The Courier News from Blytheville, Arkansas on April 15, 1952 · Page 2
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April 15, 1952

The Courier News from Blytheville, Arkansas · Page 2

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Blytheville, Arkansas
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Tuesday, April 15, 1952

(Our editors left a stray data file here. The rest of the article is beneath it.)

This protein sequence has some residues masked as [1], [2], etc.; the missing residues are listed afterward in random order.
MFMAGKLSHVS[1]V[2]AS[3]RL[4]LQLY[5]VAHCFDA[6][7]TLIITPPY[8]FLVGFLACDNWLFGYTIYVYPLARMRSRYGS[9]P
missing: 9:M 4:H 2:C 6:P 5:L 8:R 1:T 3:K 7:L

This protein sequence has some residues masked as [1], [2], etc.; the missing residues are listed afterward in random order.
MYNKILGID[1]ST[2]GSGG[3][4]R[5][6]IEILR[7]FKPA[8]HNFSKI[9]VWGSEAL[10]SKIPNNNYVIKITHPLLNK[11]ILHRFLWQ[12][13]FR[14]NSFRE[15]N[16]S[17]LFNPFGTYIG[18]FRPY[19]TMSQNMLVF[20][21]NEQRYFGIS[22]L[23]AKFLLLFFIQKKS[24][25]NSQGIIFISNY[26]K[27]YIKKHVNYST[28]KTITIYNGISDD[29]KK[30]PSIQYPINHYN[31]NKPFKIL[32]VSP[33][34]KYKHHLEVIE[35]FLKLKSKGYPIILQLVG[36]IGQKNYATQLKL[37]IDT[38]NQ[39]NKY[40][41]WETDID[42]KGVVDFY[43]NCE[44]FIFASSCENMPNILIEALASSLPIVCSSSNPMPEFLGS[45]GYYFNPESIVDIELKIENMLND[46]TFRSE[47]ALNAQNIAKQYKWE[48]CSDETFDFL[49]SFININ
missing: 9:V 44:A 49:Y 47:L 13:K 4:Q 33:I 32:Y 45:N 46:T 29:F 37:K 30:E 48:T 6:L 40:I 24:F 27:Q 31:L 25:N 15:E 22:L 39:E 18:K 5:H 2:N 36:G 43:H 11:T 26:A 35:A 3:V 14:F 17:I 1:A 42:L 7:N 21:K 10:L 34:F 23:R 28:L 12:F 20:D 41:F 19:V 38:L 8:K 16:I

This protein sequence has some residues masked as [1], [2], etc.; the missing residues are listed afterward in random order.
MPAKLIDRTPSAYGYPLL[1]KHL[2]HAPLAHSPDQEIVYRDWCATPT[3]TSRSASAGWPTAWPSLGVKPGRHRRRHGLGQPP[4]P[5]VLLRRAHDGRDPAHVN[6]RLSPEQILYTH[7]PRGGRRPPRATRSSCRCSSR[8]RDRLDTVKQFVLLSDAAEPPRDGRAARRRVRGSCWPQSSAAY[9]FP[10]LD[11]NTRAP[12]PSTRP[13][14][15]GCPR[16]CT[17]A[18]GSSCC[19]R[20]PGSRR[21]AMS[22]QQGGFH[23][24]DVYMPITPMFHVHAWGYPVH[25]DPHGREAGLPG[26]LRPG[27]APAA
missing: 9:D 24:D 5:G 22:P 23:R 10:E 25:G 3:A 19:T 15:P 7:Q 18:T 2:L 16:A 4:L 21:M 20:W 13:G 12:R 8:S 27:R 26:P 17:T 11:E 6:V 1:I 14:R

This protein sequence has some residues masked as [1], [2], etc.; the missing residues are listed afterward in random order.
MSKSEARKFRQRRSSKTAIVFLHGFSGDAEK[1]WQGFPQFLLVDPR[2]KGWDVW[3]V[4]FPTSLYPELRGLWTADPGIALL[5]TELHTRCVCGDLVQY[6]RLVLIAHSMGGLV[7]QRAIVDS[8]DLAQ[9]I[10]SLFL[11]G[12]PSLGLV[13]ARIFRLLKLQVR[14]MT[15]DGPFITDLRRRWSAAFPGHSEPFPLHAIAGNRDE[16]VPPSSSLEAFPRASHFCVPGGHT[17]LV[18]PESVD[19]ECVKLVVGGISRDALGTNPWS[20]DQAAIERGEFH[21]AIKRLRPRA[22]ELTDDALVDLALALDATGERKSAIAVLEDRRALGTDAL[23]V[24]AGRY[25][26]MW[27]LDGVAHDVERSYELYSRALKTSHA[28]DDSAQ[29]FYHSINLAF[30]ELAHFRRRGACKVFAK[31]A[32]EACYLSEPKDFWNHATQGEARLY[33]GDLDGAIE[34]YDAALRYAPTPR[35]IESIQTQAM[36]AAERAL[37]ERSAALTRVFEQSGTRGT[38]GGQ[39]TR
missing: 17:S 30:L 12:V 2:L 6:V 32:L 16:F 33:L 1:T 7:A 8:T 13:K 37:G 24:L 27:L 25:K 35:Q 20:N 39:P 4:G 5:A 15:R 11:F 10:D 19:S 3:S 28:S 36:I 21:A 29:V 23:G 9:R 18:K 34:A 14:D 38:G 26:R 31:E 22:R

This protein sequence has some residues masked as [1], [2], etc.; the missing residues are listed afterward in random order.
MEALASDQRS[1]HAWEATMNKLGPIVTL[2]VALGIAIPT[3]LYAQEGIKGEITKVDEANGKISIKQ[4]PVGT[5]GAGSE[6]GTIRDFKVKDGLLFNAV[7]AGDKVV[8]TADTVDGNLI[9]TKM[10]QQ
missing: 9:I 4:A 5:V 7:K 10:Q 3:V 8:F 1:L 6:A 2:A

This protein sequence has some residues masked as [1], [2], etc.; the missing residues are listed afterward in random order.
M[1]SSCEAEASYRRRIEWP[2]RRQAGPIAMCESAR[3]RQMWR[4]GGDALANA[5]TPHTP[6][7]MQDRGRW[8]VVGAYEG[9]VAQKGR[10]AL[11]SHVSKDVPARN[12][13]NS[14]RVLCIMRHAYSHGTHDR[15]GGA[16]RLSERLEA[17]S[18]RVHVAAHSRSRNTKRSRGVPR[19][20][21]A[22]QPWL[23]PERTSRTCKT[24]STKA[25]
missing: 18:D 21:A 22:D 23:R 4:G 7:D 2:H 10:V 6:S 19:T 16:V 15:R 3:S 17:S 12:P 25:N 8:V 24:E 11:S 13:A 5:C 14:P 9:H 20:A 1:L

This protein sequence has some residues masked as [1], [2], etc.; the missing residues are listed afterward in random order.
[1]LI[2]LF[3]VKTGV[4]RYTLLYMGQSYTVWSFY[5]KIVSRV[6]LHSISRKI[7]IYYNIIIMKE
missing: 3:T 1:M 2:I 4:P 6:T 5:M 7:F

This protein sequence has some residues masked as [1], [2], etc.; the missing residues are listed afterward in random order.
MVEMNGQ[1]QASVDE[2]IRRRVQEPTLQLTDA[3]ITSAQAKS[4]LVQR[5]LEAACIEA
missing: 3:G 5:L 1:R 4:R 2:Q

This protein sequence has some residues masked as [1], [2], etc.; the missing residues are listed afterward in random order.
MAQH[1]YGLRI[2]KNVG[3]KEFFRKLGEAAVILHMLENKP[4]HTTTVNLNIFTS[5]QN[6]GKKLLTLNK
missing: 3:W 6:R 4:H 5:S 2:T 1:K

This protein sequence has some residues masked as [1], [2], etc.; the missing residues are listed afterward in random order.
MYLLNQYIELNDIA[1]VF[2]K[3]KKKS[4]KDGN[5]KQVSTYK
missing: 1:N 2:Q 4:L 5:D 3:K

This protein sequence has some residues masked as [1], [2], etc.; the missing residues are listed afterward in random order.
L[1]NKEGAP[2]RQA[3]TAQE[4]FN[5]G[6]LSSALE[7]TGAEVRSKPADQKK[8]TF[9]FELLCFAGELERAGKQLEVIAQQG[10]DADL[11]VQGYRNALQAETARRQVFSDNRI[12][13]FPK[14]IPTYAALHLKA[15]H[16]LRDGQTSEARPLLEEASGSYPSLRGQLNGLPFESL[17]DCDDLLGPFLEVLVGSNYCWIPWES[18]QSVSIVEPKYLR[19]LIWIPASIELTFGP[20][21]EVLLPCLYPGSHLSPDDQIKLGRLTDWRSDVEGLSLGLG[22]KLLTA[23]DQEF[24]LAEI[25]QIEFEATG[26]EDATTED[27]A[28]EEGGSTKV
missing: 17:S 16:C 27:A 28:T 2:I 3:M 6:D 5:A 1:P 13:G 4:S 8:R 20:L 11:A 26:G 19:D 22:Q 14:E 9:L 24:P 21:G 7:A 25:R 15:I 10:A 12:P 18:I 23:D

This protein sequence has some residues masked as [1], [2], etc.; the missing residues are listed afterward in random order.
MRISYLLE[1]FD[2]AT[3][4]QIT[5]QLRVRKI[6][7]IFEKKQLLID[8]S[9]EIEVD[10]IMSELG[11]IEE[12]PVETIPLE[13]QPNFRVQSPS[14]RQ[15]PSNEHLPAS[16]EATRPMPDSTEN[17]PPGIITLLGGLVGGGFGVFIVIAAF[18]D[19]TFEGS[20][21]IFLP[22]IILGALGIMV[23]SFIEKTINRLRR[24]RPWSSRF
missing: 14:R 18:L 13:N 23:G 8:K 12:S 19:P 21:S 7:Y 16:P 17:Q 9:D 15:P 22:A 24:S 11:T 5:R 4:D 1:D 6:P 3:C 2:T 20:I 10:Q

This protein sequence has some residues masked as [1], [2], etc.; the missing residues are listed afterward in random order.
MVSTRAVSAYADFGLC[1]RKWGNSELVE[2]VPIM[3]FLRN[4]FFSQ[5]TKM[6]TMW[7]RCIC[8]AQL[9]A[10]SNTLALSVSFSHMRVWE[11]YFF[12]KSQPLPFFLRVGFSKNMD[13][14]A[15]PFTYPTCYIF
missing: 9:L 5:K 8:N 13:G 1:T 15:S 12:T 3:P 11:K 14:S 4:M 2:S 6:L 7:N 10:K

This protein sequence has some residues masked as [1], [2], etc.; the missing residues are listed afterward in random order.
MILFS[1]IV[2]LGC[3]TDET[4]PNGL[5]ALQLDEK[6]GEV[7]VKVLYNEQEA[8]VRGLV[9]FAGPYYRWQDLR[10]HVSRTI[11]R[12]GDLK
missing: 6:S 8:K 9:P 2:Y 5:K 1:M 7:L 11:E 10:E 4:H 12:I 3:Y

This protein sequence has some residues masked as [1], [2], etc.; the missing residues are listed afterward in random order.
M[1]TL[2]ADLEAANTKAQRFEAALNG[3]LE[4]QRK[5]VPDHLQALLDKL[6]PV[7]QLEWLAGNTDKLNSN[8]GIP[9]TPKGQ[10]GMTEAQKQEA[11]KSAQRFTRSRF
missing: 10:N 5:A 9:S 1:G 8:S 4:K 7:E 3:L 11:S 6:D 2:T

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PAGE TWO BLYTHEVILLE (ARK.) COURIER TUESDAT, APRIL 15, 19M The annual senior memorial plays will be presented at 7:30 tonight at the high school auditorium. There will be three one act plays wliicli are being directed by Miss Luna B. Wilhelm, assisted by Miss Ruth drama by Marks Sumncr, Lee. A Can Missco Play Practical Part In Senate Plan? Nfw Fifing System Isn't Enforceable Except by Politicians LITTLE ROC K'.Ti — Some old political combines were upset when the Arkansas Supreme Court redistricted the state's senatorial districts, but new ones apparently | are In the making. I One Indication of that is a defllj in*Ts ? ortheast Arkansas for each of< the three counties in the new 24th j senatorial district to nominate one i senator—rather than the district as! \j- iv R whole to nominate three sctia- j j lU | v tors. - I ort In its redistricUng, the Supreme i Dt ^ c Court formed the 24Ui district of | Mississippi, craighend and P°H New Orleans Cotton 7952 Senior Memorial Plays Will Be Given at BHS Tonight Commodity And Stock Markets— York Cotton "Rock Dust," wilt be predated by a cast composed of Rhznhc-th Lutes, Jerry Berry, Pat McGregor, I>arry I3^kor, Tommy Dowdy. O.ikie Rof>[) and Waelon Powell. Student director Is Millie Ann Mallury. Cast for "The Spider." a mystery comedy drama by Robert Browne, Includes Juanita Overman, AlTeno Wimborly, Rosemary Me Donna .Sue Gore, Metba Hit), Jane Wilson. Bobby Orsborn, and Mary Ann Henry, Pat Hearn Is the .Un- dent director. "The Pest Guest," hy Sen. Taft Attacks Seizure of Steel Truman Endangers Country's Freedom, Candidate Asserts PITTSBURGH '/IV-Sen. Taft ac- cusrd President Truman today of endangering the country's freedom and opening the way for "any president to make himself a dictator," The Ohlr> Republican, peeking his I party's nomination for the presi- Jay Tobias, will feature NLta Rose clcncy. said he believed Truman's 'nail. Mary Lou Sawyer. Joan per- figure, of the steel mills "is a vio» : kins, Witinibelh HuckU'v. Howrll! latlon of the constitution. Boyd, Jerry Hnlscll. Albert Fair-' Taft's remarks were In a speech firld and Betsy Bell. Mary Ann prepared for delivery here on his Open Hijjh 4037 41C3 ... 3097 4012 ,.. 3635 3714 40f!6 3975 3675 3G42 CloM> 4003 May July Sept Nov sett Counties and allotted it three senatorships. i Tills Is the way the arrange-; meni would work:: ' VV- Names of candidates for seua-: *i" ^ tcrial position No. 1 from the diK-.ry * tricl would be accepter! only from j Mississippi county residents; for' position No. '2 from Craigncad Soybeans County and for position No. 3 from Poinsett Courtly. The County Democratic Committee in each of Use three counties either has agreed to that procedure or had indicated il will do j so. • Filings Follow I'attern So far the filings at the Secretary of Stale's office here have followed that pattern- Sen. J. Lee Be&rden of Blytheville (Mississippi County) has filed for position No. 1; Doug Bradley of Jonesboro (CraigheadJ has. filed for position No. 2, and John S. Mosby of Lepanto (Poinsett) has filed for position No, 3. So far they're the only ones to file. The arrangement is a new variation of the "gentlemen's agreement," long popular in many of the old senatorial districts. Until the Supreme Court ordered the redlstricting, Pulaskl County, as a district within itself, was the only area having more than one senator. But in a number of the multi- county districts, the practice was to rotate the senatorshlp from county to county each term. It would be County A's time to select R senator one term, County B's at the following term four years later and so on. Only candidates from County A County B or County C would run when It was that county's turn, Not EnforcrjtWH Lawyers agree that the arrange' ments—either the old type or the new variation—have no enforce able legal basis but say that P prospective rebel might have hard going against the influence of poll tical leaders in his own county who were parties to the deal Open Hish LTA* .. 4085 4100 4061 .. 4002 4010 3D73 .. 3635 3710 3670 .. 33G2 3074 3G28 Robcrson serves as student director. The senior queen, Sally Trieschmann, will be crowned at the conclusion of the plays. Maids will be ;^' J | Brt-;y Bell, Jean Shelton, Martha ^ I Nichols. Carrie Sue Ifayncs. Bar- 36651 bnrn Johnson, Normn jean West. Their escorts will be Joe Lynn Vowel I. Jerry Ffnlscll, Albert Fail field, Jerry Berry. C, L. Prince nnd .„, Martin Moore, Others in the crnwn- 4083 ' n fi W 'H be Kny Koehler. flmu'r 3993, ci ] 'l: John L. Stnothermnn, crown 3700 ' topper: Ann Robinson and Hilly US'jO 1 Iluf;'""* 1 . train bonrers. [.airy linker, senior class president \vllJ crown the queen, campaign tour. Truman's .steel action, he commented, "is in line with his Rpn- rrnl disregard of the constitution a nil laws of the Un It ed Si a te.s." 15 Men Killed As 6-36 Crashes Near Spokane SPOKANE, Wash. W>— A giant, 10-pngine B-36 bomber faltered and foil on takeoff at Kairchlld Air Force Base today, killing 15 of the 17 men fiboard. The huge craft,, world's largest bomber, crashed through a fence Police, who started checking on | at the end of the runway and burst hundreds of New York Metropoll-1 into flames in a farmer's wheat tan area youths cnmped In the j field,. leaving bite of wreckage in Its wake. Two men survived. They were seriously burned and suffering from .shock. They were unable to speak to investigators. The B-30' hit with terrific force and pieces fell off as it bounced along the ground. It stopped in the edge of farmer Ernest Atf's wheat ticld and burned fiercely. Teen-AgerShot To Death by Mystery Man VIOLA, N. Y. (/pj—A mysterious rifleman last night shot to death one of a £roup of teen-agers camp- Ing in the Ramapo Mountains near Bear Mountain Park. Mighty Mississippi R/Ver Rolls On for Mounting Lowlands Toll ST. PAUL, Minn. I*—Swirling like islands In a giant lake." Close 26Vi 282*1 274 \ 200'.; Two prospective candidates— for R state office; the other for .a county position—got off pretty goot wisecracks recently. Prospect A scoffed at reports that a certain other contender was to be A "stalkitig- horse" for him "What good's a stalking horse except to sling mud?" he snorted "I don't need one; I sling my owi mud." Prospect B has been telling friends that he's going to oppos an incumbent and at joint debate challenge the latter to recite 'th alphabet without coaching, ;'If he can do it. I'll get out o this race," he declares. ** Blaze Damages Two Negro Houses Here Fire, of undetermined orlp heavily damaged two unoccuplc Negro houses on South 15th Stre yesterday. Asistont Fire Chief Horace Wa pole said cause of the fire (s m known and that both houses \vei heavily damaged. ivestock NATIONAL, STOCKYARDS, 111. —tUSUAl—Hogs 15,000; fairly ctive, uneven; weights 180 Ibs Ltp to 50 lower thnii Monday's verage; 170 Ibs down 50 to 75 er; sows 25 to 50 lower; bulk hoice Nos. 1. 2 and 3 180-230 Ibs 7.00-15: two loads choice Nos. 1 nd 2 200-220 Ibs 17.25; packer top 7.00; 240-270 Ibs full width of hoice (ji-Adc JG.OO-fl!>; 280-350 Ibs 5.50-85; 150-170 Ibs 15.25-16.50; lost 120-140 Ibs 12.75-14.75; 100-110 bs ) 1,25-12.50; sows 400 Ibs down •i.00-75; heavier sows 13.50-14,75; ngs 11.50-12.50; boars 10-UO-IU.50. Cattle 3.500, calves l.DOO; opcn- \oderately active and fully stciuly steers, heifers and cows; fouy- rs hardly as aggressive ns Mony however; bulls and vcalcrs tendy; few loads nnd lots higher ood and choice steers 32.50-:!5.00; ommercial and low good 28.000.00; utility nnd commercial cows 2.00-24.50; cnnners and cutters 7.00-21.60; utility and commercial nils 23.00-26.25; cutter bulls 19.002.00; moderate number sortci' irlme vcalcrs principally on ship icr accounts 30,00; most good and :holco 30.00-37.00; utility nnd commercial 21.00-28.00; big packers ome\vhat bearish. Sheep 800; trade moderately nc ,lve, steady to Ktrong; no liigl: iholce or prime lightweight woolec finibs present; few at 20.25; aver- K B round 110 Ibs; other sales woolsltins largely 28.75-29.00; some ;tIII unsold; about three flecks o :holce nnri prime No. 1 skin. 1 ; 28.00; several lots sprinpers u n s o I <! laughter ewes steady at 12.00 ;4.00; culls 9.00-11.00. Extended Arkansas Weather Forecast EXTENDED ARKANSAS FORECAST FOR PERIOD APRIL 15-19: Temperatures will average 26 degrees brlow normn]. Normal minimum 52-58, Normal maximum 75-80. Warmer Werlncsdny, { cooler Inte Thursday and Friday, warmer Sunday. Precipitation moderate to heavy. Showers Thursday And again Sunday. lythcville Men Named o Insurance Group L. F,. Old nnd Wlnford Wyalt, ;]ythcvl]le Insurance ngcnUs, have cen elected to membership In the onders Rmmd Table of Arkansas, n ott-nnixntion of the Arkan (ate Underwriters Association. Mr, Old, who has been a mem- er of the Round Table since its nceptlon three years HRO. wa.< lectcd president of the group for 952 Thursday when the state n.s- ociation conducted its Sales Con- ress in Little Rock. -Only 2fi Arkansas insurance mm : imlifiotl for membership in the Round Table during 1050, Mr. Old aid. Twenty-seven of 34 members of he Blythcvlltc Underwriters ASJ-.O- :latlon mnrlc the trip to the Sains Congress. He added: "It follows the usurpation of the power to make war in Korea. It oilows the usurpation of the power o send American soldiers to Korea. "His action and the precedent hereby -set endangers the freedom if I his country and make it pos• ible for any president to make ihmMf a dictator If he chonses o tio .so." Tnfc said he "did not ncrc'ssririly ruin out seizure ns one means of settling a nation-wide Salx>r riis- >ut.p, He salt! he included this puw- cr In n bill which he introduced in 19-19, "but it was ciupfnlly •mt and 1 Have even more doubt today whether it is desirable to Krnnt, this power." "What I object to is the President's assuming the right to soixc property when them is nn statutory •nithority whatever for him to (to " Taft said. "If such power exists, no one in the United States ran be .sure, nf retaining his liberty linst the arbitrary action of the executive branch of the federal government." M WARNING ORDER the Cluincrry Court, riilrka ,wlin District, Mississippi Conn , Arkansas. Aumrn Guajardo Tamalloso, Pit vs. No. 12.011 Carlos Tamalloso, Dfl. The defendant, Carlos Tamallo >, Is hereby warned to nppea within ' thirty days in tho cour mmcd in the caption hereof answer the complnlnt of the plain- 1 ff, Aurora Gimjardo Tamalloso. Dated this 24 day of March. 1052. Harvey Morris, Clerk By Lavcrne Ball, D. C. Gene Bradley, attorney (or ptf. C. r. Cooper, attorney Ad Llt- eni. 3-25 4-1-8-15 mountains, said they knew of no motive for the shooting. There have" been reports.of feuds over camp sites among groups of youths. The victim was John Patrick j Dooley. 18. of Brooklyn, who v/.i^ camping with seven schoolmates during the spring vacation week. The killer escaped into the woods and was sought today over hundreds of square miles of rugged terrain. Dqolcy's companions said the killer was a youth less than 20 who saldr "We will bo back In the morning and clean out the rest of you." FLOOD Col.TipronSub jeer Of USAF Article Col. James B. Tip ton, former Blythevll? High School and University of Alabama football star, wus the subject of nn article in the April o issue of Air Force Times, largest publication of its type. The article dealt with Colonel Ttptoil's observations on performance of early F-80's In the Korean fiHhtlug. Colonel Tipton. until his recent rotation to the United Slates, was in command of all F-80's in combat, He Is the son of Dr. and Mrs. Paul Tipton, who formerly made their home in Blythevillr, and is to he stationed at Lang Icy Air Force Base, Va. (Continued from Page 1) man has been a loser. Only in the matter of .saving hum cm life has he been winning. His lands nnd his homes have been mcrcilesslj mauled. Arrny engineers estimate ll't million acres are under the waters of the Missouri and tributaries. j Ma mage Soars In Millions : The damage so fat has soured to untold millions of dollars. At Omaha and Council Blulfs, a flood wall of 2C.fi feet has been built—enough, it was thought, when U was done, to meet anything the t Missouri might march up with. But now Army men, and all the civilian power tha t ca n be m aslercd, a re adding to tho.se walls, and piling more dirt on dikes, to meet n predicated crest of 31.G feet Thursday, That's 121';, feet over flood stage, seven feet over the previous high of 24,6 feet in 1881, and five feet over the crest the flood walls and dikes 1 were constructed to handle. The river stood at 2G.7 feet early today. Second Atomic Blast Expected —BULLETIN— LAS VRGAS, Nfrv. ifPt— The BPC- 011 tl blast of tlie spring atomic scries flashed brilliantly at 11:30 a.m. <CST) today at N'evad I'r "iii't Grounds. H uiis plainly visible In Las Vri'as. 7.1 miles distant, hut U ( vi as neither felt nor heard here.' LAS VEGAS. Nov. (/Ti—Barring weather change, the Atomic Etier 2y Commission ts expected to tone off the second nuclear blast in Its .spring .series some time this morn Insj. A EC officials indicate It will no be a maj:r explosion. The feature fo.la.st of the serlc comes next week. More than 1.00 Army. Marine and Air Force me a IT U> participate in atomic ma neuvers while newsmen and clvi ian defense officials look on. UN Session Is Sought UNITED NATIONS. N.Y. IX*) Asian-African nations pushed I day for ati emergency session of tr United Nations General Assemb ill the wake of Western refusal let tho Security Council take up mplnlnt against France's trea ent of. Tunisia. defied Air Force authorities by refusing to fly are scheduled to be tried by court-martial. 11111 Court-Martial Slated RCOTT AIR FORCE BASE, 111. f/P>— At least four—and possibly more — of the officers whq have s FHfTerirs "chan:{*•<.Wile. MONTHLY CIUMPS CHMCE OF LIFE VISIT THE MILLION DOLLAR GREATER Memphis And MM-South HOME With CANVAS AWNINGS it will take more money • 'Protect against the tun lyithout hindrance to refreshing breezes. Make your home degrees cooler. Delight the eye with the charm of harmonizing color. A complete line of modern styles and designs from which to choose. C*lt ui today. Estimates without obligation. Austin & Wicker Paint, Glass & Wallpaper 112 South 1st Phone 6207 In Ihe fall and winter of 1949-50, the Importance nf water supply to the modern city was sharply dramatized by the crisis which confronted America's s;rea(est metropolis. Towns nnd cities nil over Ihe country were affected . . . but the consequences of failure hunji wilh particular foreboding over New York and its jam- packed millions. \Vith reservoirs slamiinjf at n third of capndly, the compelling need for additional water resources was suddenly thrtisl upon the attention of the most indifferent citizen. And communities everywhere, whether affected by (he shortage or not, began npiirnisinrr the stains of their water supplies. Tbey found n number of factors which were influencing the picture. Throughout America, two patterns of population movement have been revealed in recent years. People are leaving the rural areas and moving to the cities: people are leaving the cilies and moving to nearby suburbs. The result—a tremendous population growth In nuMropnlilnn areas. In terms of water supply, this means ever-increasinif demand. The country cousins who settle in the city must now be supplied. And BO must the city covisin who becomes a subuvlianile. He moves to the suburbs because he finds there Ihe urban facilities to which he is accustomed in n more attractive setting. Blytheville Water Co. "Water Is Your Cheapest Commodity" owns t ream with record-breaking rce. the mighty Mississippi con- nued today to take a mounting ill in the St. Paul lowlands. Although the crest Is not ex- ected for another 48 hours, thous- nds already are homeless. Dnm- ge IB estimated in the millions of oUars. Fears of record damage (,o down- ver cities Increased hourly as the •ater level rose in St. Paul, only 50 miles from the river's source the Minnesota north woods ountry Oov. C. Elmer Anderson said fter an aerial survey yesterday ne "Father of Waters" and rirjutary Minnesota River were dealing out a major disaster, Continuing to inch upward, the SSisslssippl is expected to crest Thursday at 22.5 feet—8', 3 feel ibove flood stage. Early today gauges registered Just, under the 2-foot level. That was two fee above the highest ever recordet here since 1881. Since Sunday, the river hast Swept 14 blocks deep into St Paul's West- Side, driving an esti mated 5,000 persons from 1,500 i dwellings. Forced all traffic but buses and rucks from two main bridges when automobiles stalled in water up to the running boards on low-lying approaches to the spans. Brought an embargo oti shipments to the South St. Paul stock, r ards, where dikes were threatened by the raging waters. Knocked out the twin cities metropolitan sewage treatment plant. Covered large sections of railroad freight and passenger switchyards with up to three feet of water. Brought activity to a halt at score of West Side industrial plants, and kept pumps busy in downtown structures, periled by force of flood waters backing up in sewer outlets. A crew of 16 men and two officers labored through the night to save the $500.000 Naval .Reserve station from inundation. The structure, on an island in the Mississippi opposite the St. Paul downtown district, had its "lower deck" awash. A battery of pumps was in action to keep the waters down. The governor said St. Pau! and South St. Paul from the air "looked Normally, the river is 200 /eet wide here. Now Its channel 1* measured Jn miles, he reported. Megro Deaths Lydia Ann Warren Services for Lydia Ann Warren, 41, of Luxora will be conducted at 1 p.m. tomorrow in St. Paul CME Church in Luxora by Rev. J. W. Perry. Burjal will be In the Luxora Cemetery with the Home Funeral Home in charge. She died Friday at her home In Luxora. Surviving are her husband. George Warren of Luxora; four daughters. Doris Grayeon of Chicago. Lucille Powell of Memphis, and Dorcthy Henry and Gloria Warren of Luxora; two sans, Joseph Warren of Luxora and Pvt. Calvin Warren of Camp Robinson, Calif.; and one brother. WARNING ORDER Nclscn Bctts, Jr.. is warned to appear in the Chancery Court for the Chickasawba District of Mississippi County, Ar^an^as, witm'n thirty (30) days from the date hereof to answer a oomplaint filed against him by Joan Betts and Mrs. W. H. Estes. v Dated this 31st day of March, 1952. Harvey Morris, Clerk By Anita Sykes, Deputy Marcus Evrard. attorney for ptfs. 4:1-8-15-22 THERE MUST BE A REASON WHY IT'S THE MP-SOUTHL-_ LARGEST SELLER IT'S ALL l/EGETABli FROZEN FOODS WORTH '100°° WITH YOUR NEW KELVINATOR FREEZER THESE GREAT this huge assortment of taste-tempting frozen meats, poultry, fruits, vegetable* and desserts . . . enough to fill the freezer... all al special money-saving prices. You pay for your new Ket- vinalor Frewer and your big supply of frozen foods on our new easy payment plan. Begin to enjoy the savings and convenience of • dependable Kclvinator Frce/er Aon 1 / m*KT 16 JO i SU(« inA 1< fnlmum tfowrx paym«i morf«U •vMll«bl« Charles S. Lemons Furniture